Cybersecurity is an increasing problem across every industry. Healthcare is no exception. But the risks that healthcare organizations face from suffering a data breech are far worse.
You house all of your patient’s sensitive health information. A breech would be catastrophic for your entire practice, not to mention your patients.
Evaluating what security measures your practice has in place should be done frequently. But where do you start? How do you know what is protected and what runs the risk of being hacked?
HealthIT.gov published a list of 10 best practices for small practice cybersecurity. Follow these and prevent a data breach from happening to you.
1. Use strong passwords and change them frequently
As we all know, having a strong password is your first chance of preventing unauthorized users from gaining access to your systems. Here are the do’s and don’ts for strong passwords, according to HealthIT.gov:
A strong password should:
- Be at least 8 characters long
- Have a combination of lower and upper case letters, a number, and a special character.
A strong password should NOT include:
- Any word found in the dictionary
- Any personal data, such as a name, birth date, even a name of your pet.
Most systems require that users change their passwords every few months. Make sure your system is configured this way to prevent any loss of security.
2. Install and maintain anti-virus software.
Using anti-virus software is easy to do and is relatively inexpensive. And a whole lot less expensive when you consider the risk it’s combatting. Make sure that your anti-virus software is up to date and running regularly.
3. Use a firewall.
A firewall will help prevent any unauthorized users from accessing your system. There are two types of firewalls: software and hardware. A software firewall is easier to use and generally comes with pre-configured criteria for determining security. A hardware firewall should be used by practices that use a Local Area Network (LAN).
4. Control access to protected health information.
HealthIT.gov explains that access to protected health information (PHI) should only be granted to those who need to know it. This is sometimes hard to define, but ultimately, only those that are directly involved with certain aspects of patient’s care should be set up to access it. For example, a scheduler can be set up using role-based access control. This means that the scheduler can only access a patient’s demographic information, and not their sensitive health information. Keeping these security measures in place helps avoid a HIPAA breach and resulting complications.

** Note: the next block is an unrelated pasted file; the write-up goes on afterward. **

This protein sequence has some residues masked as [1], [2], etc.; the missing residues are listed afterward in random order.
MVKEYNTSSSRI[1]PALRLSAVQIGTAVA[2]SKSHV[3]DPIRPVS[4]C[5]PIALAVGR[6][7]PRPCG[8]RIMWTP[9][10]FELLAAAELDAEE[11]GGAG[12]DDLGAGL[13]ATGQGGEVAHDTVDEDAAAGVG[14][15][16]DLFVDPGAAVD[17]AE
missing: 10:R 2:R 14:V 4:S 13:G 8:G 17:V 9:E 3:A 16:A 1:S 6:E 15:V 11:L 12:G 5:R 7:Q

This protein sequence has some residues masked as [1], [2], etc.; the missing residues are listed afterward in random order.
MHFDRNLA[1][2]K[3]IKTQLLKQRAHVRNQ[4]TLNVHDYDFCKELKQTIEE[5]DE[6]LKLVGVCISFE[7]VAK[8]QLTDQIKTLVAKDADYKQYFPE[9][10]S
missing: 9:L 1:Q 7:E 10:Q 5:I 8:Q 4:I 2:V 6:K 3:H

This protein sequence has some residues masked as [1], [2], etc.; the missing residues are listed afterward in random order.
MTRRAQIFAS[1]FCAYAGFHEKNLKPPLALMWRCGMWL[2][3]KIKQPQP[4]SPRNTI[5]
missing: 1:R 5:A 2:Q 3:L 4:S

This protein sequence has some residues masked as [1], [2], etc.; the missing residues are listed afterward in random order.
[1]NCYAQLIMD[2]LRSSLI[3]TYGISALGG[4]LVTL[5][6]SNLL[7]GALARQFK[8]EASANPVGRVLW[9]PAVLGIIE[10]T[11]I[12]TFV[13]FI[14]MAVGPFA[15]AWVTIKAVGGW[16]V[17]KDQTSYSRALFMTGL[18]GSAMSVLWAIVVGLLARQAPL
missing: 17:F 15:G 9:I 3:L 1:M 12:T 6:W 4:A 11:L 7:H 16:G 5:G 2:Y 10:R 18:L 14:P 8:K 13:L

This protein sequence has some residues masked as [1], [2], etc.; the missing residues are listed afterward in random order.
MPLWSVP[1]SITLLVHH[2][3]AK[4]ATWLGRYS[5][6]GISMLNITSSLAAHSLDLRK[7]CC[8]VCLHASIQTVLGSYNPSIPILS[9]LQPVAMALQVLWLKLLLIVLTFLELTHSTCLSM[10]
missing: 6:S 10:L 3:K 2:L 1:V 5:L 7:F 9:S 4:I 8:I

5. Control physical access.
When trying to reduce the risk of cybersecurity, it’s important to keep in mind that a breach can occur if the physical equipment is lost, stolen, or tampered with. Keep servers in a safe and secure place that is protected from unauthorized people as well as environmental elements such as fire or water damage.
6. Limit network access.
For practices that rely on wireless networks, this is crucial. You must make sure your wireless router is operating only in encrypted mode to prevent any unauthorized users from gaining access to it. Another area of caution is peer-to-peer applications such a file sharing or instant messaging. The best practice to follow here is to prevent any staff from installing applications without approval. These applications run serious risks of being compromised, even after they have been uninstalled and no longer used.
7. Plan for the unexpected.
Accidents and unplanned issues will arise. Be prepared for a power loss or a computer shutdown by ensuring your EHR is backed up regularly. Cloud computing is a good option when considering where to store backup data.
8. Maintain good computer habits.
Uninstall any applications that are not pertinent to running the practice. This reduces the risk of threat and eliminates unproductive activities. Disable remote file sharing and printing within the operating system to prevent an accidental breach. It is also important to maintain software management. Some practices regarding this include: disabling former employees accounts and access, archive old data files for storage, when removing old computers and equipment make sure they are wiped completely of all existing data, and ensure all software that is not needed is uninstalled.
9. Protect mobile devices.
Be very wary about using mobile devices in your practice; their ease of use and portability run huge risks for cybersecurity. And if a physician must take their work home with them, the same rules for cybersecurity apply.
10. Establish a security culture.
Ensuring your practice is safe from security breaches must start with establishing a security culture. All staff must be trained on policies and security procedures. Physicians and office manages must set good examples by being stringent on security measures and expecting accountability from their medical staff.
While the threat of a medical security breach in your practice has a low perceived risk for some, don’t just think, “that can’t happen to me”. No one is immune to data breeches, and it is always best to be prepared for the worst case scenario.